Crude futures dropped $1 in choppy trading Wednesday, after the Federal Reserve announced plans to boost the listless U.S. economy by purchasing longer-dated government debt.
Light, sweet crude for November delivery settled down $1, or 1.15%, at $85.92 on the New York Mercantile Exchange. Brent crude on the ICE Futures Europe exchange, which had been trading higher for most of the day, settled down 18 cents, or 0.16%, at $110.36 a barrel.
The Fed's policy-making panel said it would engage in another round of quantitative easing. The move, which the markets nicknamed "Operation Twist," involves buying $400 billion of long-dated Treasurys in an effort to make credit cheaper and spur spending and investing.
The dollar strengthened on the news, with the ICE Dollar Index, which tracks the greenback against a basket of other global currencies, rising 0.5% to 77.373. A stronger dollar can drive oil prices down, because it makes the dollar-denominated commodity more expensive for holders of other currencies.
Analysts are mixed on what long-term impact, if any, quantitative easing will have on crude prices. Some attribute run-ups in oil prices to prior Fed quantitative easing attempts, which pump more money into the economy. Others, however, say too many variables exist to precisely calculate the effect.
"It's very difficult to come up with any kind of objective measure on impacts," said Tim Evans, an analyst with Citi Futures Perspective. "To the extent we are living in an age of extremely low interest rates, this does stimulate investor appetite for risk. Some of that translates into the buying of oil market futures and options. Investors seeking more risk should be careful because they may succeed in finding it."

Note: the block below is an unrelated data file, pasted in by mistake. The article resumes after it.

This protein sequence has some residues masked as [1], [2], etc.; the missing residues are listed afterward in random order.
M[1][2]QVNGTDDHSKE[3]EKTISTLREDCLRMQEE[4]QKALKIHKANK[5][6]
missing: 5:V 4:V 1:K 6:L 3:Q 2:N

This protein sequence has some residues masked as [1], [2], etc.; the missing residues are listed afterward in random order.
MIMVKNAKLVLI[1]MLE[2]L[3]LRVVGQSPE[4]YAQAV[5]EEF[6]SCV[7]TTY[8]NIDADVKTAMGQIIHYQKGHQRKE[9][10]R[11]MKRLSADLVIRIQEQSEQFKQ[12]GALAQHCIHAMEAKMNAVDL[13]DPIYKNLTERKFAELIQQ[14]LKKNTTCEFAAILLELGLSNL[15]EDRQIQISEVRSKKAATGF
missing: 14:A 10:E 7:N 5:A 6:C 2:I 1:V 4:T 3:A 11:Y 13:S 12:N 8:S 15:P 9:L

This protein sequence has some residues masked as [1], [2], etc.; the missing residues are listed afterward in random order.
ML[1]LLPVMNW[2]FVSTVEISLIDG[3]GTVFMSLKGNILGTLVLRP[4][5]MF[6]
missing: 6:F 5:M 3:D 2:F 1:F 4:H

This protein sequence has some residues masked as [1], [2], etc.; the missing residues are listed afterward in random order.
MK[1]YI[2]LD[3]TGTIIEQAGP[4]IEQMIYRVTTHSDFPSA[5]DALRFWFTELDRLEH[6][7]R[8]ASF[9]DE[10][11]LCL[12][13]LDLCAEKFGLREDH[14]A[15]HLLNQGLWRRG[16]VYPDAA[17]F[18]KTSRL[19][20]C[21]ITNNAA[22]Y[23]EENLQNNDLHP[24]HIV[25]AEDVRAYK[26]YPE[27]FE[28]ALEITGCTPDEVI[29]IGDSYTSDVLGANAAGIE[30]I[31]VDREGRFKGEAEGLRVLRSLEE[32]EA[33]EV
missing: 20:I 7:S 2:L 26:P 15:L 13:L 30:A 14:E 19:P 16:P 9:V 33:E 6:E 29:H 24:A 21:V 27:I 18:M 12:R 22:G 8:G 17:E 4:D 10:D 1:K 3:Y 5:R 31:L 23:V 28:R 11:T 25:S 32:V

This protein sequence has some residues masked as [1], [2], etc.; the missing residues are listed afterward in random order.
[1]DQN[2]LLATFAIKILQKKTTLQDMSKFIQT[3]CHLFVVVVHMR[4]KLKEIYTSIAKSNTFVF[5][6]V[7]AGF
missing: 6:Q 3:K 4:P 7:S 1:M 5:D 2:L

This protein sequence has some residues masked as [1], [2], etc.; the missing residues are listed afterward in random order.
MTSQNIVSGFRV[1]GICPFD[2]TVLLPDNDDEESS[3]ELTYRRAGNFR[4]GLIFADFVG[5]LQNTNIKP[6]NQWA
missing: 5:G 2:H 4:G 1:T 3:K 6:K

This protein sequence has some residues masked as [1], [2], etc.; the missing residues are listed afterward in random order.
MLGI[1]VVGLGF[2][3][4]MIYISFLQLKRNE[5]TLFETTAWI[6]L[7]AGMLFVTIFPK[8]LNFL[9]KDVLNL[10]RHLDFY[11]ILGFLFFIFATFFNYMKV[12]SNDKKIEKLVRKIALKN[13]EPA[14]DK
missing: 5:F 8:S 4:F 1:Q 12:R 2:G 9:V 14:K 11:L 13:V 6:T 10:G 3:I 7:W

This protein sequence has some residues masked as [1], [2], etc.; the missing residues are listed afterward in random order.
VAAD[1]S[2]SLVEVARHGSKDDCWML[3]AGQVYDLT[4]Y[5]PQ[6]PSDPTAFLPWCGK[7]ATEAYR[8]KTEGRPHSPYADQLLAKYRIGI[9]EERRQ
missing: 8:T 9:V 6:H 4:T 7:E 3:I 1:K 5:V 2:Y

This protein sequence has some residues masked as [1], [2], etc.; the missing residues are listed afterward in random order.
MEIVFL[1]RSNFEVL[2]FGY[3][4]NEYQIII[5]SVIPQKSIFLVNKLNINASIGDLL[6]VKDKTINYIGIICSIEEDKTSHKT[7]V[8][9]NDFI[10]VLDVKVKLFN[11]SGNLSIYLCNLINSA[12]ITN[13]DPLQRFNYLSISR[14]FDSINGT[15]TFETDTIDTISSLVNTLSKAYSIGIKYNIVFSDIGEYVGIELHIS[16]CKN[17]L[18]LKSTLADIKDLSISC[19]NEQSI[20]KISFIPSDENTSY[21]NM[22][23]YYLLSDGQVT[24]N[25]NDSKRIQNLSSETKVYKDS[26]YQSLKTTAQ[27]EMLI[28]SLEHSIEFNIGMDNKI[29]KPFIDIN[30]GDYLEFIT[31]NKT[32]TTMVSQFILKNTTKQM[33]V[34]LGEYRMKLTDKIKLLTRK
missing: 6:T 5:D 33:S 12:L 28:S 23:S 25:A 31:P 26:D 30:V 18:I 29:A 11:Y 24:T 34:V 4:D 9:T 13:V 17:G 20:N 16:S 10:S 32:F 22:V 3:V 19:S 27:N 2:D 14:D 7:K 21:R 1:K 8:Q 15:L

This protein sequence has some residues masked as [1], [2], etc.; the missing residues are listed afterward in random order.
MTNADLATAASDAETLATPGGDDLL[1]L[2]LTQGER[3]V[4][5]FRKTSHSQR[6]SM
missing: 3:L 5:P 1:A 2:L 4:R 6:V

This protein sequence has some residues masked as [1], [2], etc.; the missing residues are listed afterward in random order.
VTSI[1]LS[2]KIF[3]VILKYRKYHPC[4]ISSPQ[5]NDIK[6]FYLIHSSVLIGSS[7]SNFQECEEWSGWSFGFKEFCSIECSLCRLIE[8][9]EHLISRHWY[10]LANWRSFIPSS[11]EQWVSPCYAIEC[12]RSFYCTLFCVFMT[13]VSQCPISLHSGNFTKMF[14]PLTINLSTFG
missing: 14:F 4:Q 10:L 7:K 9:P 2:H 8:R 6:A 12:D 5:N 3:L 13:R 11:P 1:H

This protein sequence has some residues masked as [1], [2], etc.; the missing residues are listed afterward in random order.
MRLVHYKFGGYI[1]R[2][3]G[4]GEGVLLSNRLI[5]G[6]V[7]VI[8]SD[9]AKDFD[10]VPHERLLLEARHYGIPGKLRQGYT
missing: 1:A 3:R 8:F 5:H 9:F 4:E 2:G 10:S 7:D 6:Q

It was a volatile day for crude prices. The market opened the day down, then rose on news that oil inventories had dropped more than expected. They declined again ahead of the Fed announcement and continued to slide afterward.
Analysts said the late-day decline was probably attributable to the rise in the dollar and the downbeat message from the Fed, which noted "continuing weakness in overall labor market conditions" in its announcement.
"In a weak global economy like this, demand for oil is not going to be that great," said Matt Zeman, a market strategist at Kingsview Financial. "There's no reason for oil to be above $90, and it's probably at fair value right now. The fact the Fed did come out and take this action today has people nervous about the immediate-term outlook."
In other developments, the Energy Information Administration's oil inventory data for the week ended Sept. 16 showed crude stocks declined 7.3 million barrels, a far steeper drop than the 0.9 million barrels expected in a Dow Jones Newswires survey of 15 analysts. Meanwhile, gasoline stocks rose 3.3 million barrels, compared with the predicted 1 million barrels, and distillate stocks declined 0.9 million barrels after an increase of 1 million barrels was expected.
Front-month October reformulated gasoline blendstock, or RBOB, settled down 3.49 cents, or 1.3%, at $2.6665 a gallon. October heating oil rose 2.74 cents, or 0.9%, to $2.9342 a gallon.